Responding to Tom Young.
When I visited Saint John a year or two ago I was staying down near the convention centre and the mall downtown. I walked along the public path around the inner harbour, and it was very nice.
Then I decided I wanted to see the waterfront out on the Bay of Fundy itself, not just on the river. I walked all through Saint John looking for that waterfront, but all I saw was run-down housing and industries. The main part of Saint John is completely blocked from the sea!
If you were to design a coastal city, you couldn't do it worse. How do you take the city's most prime real estate, that should be a pleasure to live in, and completely block it from the sea?
It reminded me of the day before, when I went to see the Reversing Falls. The falls were there all right - but somebody had built a big factory (it looked like a power plant) right on top of them!
You see - the problem isn't just this one project, and it isn't just this one bit of harbourfront. It's that Saint John has been so badly treated by industry over the years - including, especially, Irving, which routinely gets breaks from the City government.
Now there's nothing left for people. Every last bit of real estate is taken by companies, like Irving, that seem to have a lock on city council.
Before I moved to New Brunswick 8 years ago I thought Saint John would be a nice place to live. But now I realize that we have more ocean front here in Moncton than they do in Saint John.
I think we should have a campaign here, targeted toward the poor people in Saint John who can't ever see the sea behind the factory fences:
NIH - "No Irvings Here"
Not strictly true, of course, as our laughingstock of a newspaper proves to us every day. But at least we use the best and most scenic land in our city for parks and recreation, not Irving offices.
And at least it looks like our Council - realizing that it must serve the interests of the city population and the other businesses in the city - has managed to learn not to cave every time an Irving asks them for a handout.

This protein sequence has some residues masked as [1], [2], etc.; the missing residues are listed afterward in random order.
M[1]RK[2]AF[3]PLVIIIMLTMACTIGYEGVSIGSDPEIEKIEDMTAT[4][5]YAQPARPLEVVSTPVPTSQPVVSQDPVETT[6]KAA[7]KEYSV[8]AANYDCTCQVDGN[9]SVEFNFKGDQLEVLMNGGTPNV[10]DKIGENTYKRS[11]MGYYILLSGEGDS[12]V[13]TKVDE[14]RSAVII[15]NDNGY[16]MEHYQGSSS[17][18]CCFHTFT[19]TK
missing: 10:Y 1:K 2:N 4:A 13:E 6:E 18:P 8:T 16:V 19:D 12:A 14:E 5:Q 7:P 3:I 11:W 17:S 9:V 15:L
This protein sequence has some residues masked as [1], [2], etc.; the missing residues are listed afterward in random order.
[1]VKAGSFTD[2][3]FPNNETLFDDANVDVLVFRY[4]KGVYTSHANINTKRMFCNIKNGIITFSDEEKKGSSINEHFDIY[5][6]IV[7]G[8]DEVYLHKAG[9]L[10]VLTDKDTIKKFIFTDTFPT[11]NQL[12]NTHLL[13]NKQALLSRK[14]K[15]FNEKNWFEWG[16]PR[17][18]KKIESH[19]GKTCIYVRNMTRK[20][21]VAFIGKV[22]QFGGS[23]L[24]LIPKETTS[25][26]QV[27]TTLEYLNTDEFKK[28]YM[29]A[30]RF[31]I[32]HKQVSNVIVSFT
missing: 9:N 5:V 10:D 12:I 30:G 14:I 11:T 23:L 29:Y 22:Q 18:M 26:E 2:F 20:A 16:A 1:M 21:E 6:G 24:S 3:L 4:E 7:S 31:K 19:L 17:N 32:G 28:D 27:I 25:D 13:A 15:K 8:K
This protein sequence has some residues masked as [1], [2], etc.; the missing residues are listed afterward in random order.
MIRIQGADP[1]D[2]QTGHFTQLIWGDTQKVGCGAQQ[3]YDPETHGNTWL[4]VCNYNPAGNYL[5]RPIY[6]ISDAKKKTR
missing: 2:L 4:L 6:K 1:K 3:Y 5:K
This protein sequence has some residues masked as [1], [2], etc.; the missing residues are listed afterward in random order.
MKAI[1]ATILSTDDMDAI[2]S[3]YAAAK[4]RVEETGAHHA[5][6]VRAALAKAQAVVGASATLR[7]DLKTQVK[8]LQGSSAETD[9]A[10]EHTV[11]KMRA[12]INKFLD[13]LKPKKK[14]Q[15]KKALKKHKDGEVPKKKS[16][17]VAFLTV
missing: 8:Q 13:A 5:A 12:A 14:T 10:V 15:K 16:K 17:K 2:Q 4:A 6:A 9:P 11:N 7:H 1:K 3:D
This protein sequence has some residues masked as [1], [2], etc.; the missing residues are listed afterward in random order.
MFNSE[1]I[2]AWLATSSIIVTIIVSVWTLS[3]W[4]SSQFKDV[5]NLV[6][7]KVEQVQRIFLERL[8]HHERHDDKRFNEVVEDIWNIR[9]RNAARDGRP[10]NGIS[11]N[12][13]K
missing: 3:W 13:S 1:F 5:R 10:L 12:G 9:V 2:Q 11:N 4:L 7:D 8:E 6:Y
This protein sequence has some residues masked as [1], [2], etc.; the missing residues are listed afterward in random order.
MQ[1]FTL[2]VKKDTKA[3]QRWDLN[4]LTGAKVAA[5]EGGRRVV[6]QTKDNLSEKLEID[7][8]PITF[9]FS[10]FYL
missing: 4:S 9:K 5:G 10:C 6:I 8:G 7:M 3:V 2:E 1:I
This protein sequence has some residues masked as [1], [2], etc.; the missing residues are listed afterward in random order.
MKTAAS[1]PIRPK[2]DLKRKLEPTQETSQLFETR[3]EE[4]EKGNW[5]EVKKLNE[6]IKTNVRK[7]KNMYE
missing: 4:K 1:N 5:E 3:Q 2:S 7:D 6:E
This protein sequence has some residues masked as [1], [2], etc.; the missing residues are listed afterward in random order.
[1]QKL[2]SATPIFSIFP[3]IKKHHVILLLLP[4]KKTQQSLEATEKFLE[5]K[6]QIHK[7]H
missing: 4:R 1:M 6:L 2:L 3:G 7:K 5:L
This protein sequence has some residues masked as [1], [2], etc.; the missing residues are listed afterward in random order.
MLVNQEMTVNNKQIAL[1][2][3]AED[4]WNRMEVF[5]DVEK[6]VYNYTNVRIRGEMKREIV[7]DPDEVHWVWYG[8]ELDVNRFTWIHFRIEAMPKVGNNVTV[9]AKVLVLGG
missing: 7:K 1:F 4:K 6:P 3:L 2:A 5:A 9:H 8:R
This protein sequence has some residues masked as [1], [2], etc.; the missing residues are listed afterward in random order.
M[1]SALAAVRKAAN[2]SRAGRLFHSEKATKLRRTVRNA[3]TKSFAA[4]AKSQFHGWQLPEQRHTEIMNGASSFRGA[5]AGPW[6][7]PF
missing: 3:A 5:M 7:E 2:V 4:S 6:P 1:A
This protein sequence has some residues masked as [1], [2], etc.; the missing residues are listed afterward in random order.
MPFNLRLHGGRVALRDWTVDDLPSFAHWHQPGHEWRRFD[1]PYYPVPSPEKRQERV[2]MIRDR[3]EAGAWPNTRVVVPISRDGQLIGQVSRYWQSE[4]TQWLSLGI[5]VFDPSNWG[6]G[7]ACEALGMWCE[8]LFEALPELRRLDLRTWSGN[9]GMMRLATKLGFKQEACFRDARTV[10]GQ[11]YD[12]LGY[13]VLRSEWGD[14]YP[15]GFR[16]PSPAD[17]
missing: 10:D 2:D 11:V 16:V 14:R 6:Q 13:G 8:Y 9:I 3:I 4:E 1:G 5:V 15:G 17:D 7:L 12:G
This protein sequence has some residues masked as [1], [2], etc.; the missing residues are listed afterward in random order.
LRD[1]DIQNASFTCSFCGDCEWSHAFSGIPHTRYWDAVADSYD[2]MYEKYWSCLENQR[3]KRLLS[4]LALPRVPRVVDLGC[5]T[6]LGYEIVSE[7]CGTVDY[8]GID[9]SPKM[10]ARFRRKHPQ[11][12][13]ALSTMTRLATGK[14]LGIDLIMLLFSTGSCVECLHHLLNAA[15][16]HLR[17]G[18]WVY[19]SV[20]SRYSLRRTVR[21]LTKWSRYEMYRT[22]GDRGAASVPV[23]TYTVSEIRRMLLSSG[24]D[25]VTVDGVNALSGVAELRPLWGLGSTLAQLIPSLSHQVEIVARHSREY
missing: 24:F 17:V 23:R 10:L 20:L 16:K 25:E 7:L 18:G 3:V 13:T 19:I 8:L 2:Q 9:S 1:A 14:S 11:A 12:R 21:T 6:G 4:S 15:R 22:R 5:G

Our Councils (Moncton, Riverview, Dieppe) - despite the loud wails of protest from the Irving newspaper - spend money on parks, nice roads, bicycle paths, bridges, schools, swimming pools, and the rest. Come here to Moncton and you see a modern city with clean streets and buildings in good repair.
In Saint John, where the Irvings hold such sway, exactly the opposite is the case. After giving huge breaks to the Irvings, and browbeaten into keeping taxes low for the rest, the city of Saint John looks like it could not afford a dog-catcher, much less a public infrastructure program.
In your column you ask us to imagine that some other company was thinking of that land. Well it wouldn't happen! You can't set up shop in Saint John unless you're partnering with Irving - because if you aren't, you won't get any breaks from Council. And if you partner with Irving you understand that Irving is the top dog. Any breaks you get, you get through Irving. Period.
Tom, I am not opposed to industry and commerce, and I would normally support the efforts of a large company to locate in the city. But the Irvings have used an essential monopoly on commerce in the city - and media in the city - to create a system that enriches themselves while impoverishing everyone else.
We have managed very well in Moncton without the presence of Irving head offices or Irving refineries (especially once we finally got rid of that polluted eyesore the Irvings left on our riverfront). We have a diverse commercial and industrial base, with city government taking into account the needs of all citizens, not a privileged few.
The problem isn't the presence of industry and commerce - it's the special deals the Irvings manage to get as a result of their comfy relationship with government and stranglehold over media, a special relationship that favour them but drives out all other industry (all other competition!) in the city.